What era of architecture excites you most?
I think the only era of architecture I really have a problem with is the Brutalist school which is just difficult for me to find any endearing feature in it to love – oh, and these modern brick and glass blocks that we insist on throwing up all over our city centres which have little or no character or differentiation.
There isn’t one era of architecture that I find more fascinating, because I am interested in buildings from small vernacular cottages right through to the great cathedrals. I find a constant wonder in buildings in town and country; county and nation in the form of the building and the nature of the construction over time. For something which served a profoundly simple purpose ‘enclose space, exclude unwanted elements’ we humans manage to come up with a near endless combination of solutions which are still relatable on a fundamental level.
On the other hand, if pressed for a period I’d have to say the gothic simply because of the innovations in stonework. Also, I’m a bit of a goth (and do not always take myself as seriously as I’m given to understand is ‘normal’ for senior academics).
What would you like to get out of your BLF membership?
I want to learn more about lime mortars – I simply do not yet feel I know enough.
I’ve learned that the best way to find out new things is to speak to the experts, so I am hoping to be able to peruse back issues of your publications as well as meet up with members in person (or online). I think a medium-term goal is to perhaps do some research on lime-based mortars in new build, so importantly I need to make sure I’m not treading on any toes / re-inventing the wheel.
The work I’m currently involved in focuses on flood resilience in traditional dwellings so it would be great to be able to share some of my findings with the membership as well.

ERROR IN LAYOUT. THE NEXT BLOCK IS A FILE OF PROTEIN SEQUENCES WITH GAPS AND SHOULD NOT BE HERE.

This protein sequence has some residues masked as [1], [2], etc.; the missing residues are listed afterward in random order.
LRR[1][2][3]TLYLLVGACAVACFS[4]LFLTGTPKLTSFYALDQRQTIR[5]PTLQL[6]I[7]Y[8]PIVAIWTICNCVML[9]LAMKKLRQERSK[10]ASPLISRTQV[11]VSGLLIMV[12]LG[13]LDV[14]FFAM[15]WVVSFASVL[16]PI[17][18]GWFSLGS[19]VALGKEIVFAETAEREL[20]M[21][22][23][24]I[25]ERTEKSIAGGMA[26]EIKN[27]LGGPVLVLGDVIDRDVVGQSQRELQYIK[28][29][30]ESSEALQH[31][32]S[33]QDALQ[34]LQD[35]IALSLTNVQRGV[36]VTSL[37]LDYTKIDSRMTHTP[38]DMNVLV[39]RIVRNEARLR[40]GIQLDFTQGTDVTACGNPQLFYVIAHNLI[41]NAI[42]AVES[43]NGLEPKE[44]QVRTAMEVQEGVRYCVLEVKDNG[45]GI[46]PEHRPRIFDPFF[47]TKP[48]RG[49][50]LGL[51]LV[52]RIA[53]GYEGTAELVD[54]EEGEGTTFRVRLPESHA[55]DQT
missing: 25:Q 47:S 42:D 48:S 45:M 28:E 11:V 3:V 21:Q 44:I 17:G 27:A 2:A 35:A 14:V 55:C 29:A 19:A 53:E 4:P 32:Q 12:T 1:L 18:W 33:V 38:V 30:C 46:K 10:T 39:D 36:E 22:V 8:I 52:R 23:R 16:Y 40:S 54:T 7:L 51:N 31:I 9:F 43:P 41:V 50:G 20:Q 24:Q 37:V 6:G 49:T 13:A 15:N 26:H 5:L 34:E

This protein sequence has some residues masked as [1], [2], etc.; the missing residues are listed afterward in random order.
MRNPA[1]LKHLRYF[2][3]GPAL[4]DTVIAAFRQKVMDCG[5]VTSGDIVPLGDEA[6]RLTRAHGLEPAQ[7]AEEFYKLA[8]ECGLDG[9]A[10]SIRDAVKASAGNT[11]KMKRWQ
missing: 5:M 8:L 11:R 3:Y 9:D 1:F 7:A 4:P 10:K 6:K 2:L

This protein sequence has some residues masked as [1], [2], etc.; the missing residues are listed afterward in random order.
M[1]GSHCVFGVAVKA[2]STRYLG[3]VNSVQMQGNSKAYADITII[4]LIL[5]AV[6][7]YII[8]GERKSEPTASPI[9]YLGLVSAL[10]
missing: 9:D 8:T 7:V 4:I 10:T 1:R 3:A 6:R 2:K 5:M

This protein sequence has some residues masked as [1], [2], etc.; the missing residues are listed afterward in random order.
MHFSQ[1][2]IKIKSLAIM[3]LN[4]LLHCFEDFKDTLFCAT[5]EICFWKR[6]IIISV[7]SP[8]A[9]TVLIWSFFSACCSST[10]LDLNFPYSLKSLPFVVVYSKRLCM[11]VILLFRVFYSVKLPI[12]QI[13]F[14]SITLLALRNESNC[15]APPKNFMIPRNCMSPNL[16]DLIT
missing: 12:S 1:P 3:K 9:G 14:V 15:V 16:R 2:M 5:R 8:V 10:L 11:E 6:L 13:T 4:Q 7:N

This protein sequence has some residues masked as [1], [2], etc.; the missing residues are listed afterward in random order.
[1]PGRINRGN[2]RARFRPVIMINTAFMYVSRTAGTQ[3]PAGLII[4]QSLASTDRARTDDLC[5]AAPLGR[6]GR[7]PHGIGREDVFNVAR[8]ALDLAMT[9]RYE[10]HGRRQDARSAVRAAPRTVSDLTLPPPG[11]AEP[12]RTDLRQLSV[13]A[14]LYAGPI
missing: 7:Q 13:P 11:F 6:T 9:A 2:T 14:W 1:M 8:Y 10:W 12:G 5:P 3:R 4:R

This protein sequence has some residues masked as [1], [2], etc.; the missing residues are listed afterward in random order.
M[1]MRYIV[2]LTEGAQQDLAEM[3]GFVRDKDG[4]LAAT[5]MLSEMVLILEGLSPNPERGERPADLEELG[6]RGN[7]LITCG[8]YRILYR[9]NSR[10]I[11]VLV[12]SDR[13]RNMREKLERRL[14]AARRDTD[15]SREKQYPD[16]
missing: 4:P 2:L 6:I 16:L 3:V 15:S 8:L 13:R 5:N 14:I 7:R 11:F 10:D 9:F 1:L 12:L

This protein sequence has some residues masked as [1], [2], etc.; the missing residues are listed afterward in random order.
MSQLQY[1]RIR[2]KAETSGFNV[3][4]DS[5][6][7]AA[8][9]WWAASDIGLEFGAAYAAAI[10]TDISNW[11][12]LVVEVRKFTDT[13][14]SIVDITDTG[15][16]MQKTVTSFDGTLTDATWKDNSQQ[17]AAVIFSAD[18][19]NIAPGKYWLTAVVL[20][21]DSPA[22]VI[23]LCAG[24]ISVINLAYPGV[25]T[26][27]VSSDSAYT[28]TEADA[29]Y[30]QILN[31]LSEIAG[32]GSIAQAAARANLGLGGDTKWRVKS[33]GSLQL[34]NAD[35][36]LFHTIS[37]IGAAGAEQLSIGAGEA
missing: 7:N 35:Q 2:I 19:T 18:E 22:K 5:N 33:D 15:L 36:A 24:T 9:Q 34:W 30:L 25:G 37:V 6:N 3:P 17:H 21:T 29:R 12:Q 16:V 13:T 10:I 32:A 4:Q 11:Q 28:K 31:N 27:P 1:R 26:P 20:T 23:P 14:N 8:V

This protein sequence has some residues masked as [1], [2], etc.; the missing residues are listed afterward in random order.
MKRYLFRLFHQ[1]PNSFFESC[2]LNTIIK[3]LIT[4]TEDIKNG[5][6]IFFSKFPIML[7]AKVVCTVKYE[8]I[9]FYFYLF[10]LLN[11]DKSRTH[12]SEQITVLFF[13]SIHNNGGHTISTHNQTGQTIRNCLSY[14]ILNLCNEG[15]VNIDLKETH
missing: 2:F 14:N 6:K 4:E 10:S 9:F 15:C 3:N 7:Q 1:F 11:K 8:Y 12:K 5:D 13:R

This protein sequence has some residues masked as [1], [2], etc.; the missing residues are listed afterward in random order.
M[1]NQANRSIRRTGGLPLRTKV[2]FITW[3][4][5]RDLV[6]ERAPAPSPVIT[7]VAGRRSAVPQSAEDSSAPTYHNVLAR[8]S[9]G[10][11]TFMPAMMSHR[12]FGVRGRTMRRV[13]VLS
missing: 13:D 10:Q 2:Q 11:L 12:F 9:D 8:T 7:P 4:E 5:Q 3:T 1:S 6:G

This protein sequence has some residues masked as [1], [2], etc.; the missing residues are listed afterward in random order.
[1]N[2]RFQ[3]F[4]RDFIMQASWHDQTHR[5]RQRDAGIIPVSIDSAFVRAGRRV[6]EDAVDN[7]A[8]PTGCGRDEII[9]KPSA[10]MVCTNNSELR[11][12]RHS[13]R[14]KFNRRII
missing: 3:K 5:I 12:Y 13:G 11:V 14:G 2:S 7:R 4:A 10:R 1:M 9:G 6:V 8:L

Do you see a role for building limes in new construction in the UK?
I think that building limes have been sadly overlooked for a long time because of the ease of use of Portland. I’m hopeful that as the focus increases towards full life costing and recycling that lime mortars might again be seen in the light of the benefits they produce.
I’ve had a long-term issue with the nature of how we build at the moment. There is a large amount of embodied energy in brick for example. We spend energy and time making units which use finite materials; construct a building with an intended design life of, say, 50 years and then to demolish it and crush the bricks to a sub-standard filler material in order to clear the site for the next building.
Masonry forms some really beautiful buildings which have the ability to be repaired for years by removing damaged components and lime mortars can facilitate that much more readily. It would not be beyond the wit to recycle the lime mortar either in some cases.
As a society we have become very complacent and short-sighted. While it’s a lovely idea that we can all live in timber constructions, there is a long wait for the timber stocks to be ready for harvesting, and we would be largely reliant on imports.
We are fortunate enough to have an almost inexhaustible supply of stone material, the means to assemble it in a modular fashion such that it can be changed or re-modelled over an extended period of time. Masonry has good fire resistance, acoustic characteristics, and durability that requires no ongoing surface renewals or treatments.
In a changing climate masonry offers good flood resistance and resilience post flooding and thermal mass to reduce cooling in a hotter climate – as well as looking beautiful and adding a local character and sense of place.
Should we be building more natural stone and lime mortared buildings?
Absolutely! I’m a geologist with a love for building stone, just in case that didn’t quite come across in the previous sections!
Members of the Building Limes Forum form a community of lime enthusiasts and practitioners, most of whom are producers, suppliers, specifiers or users of lime.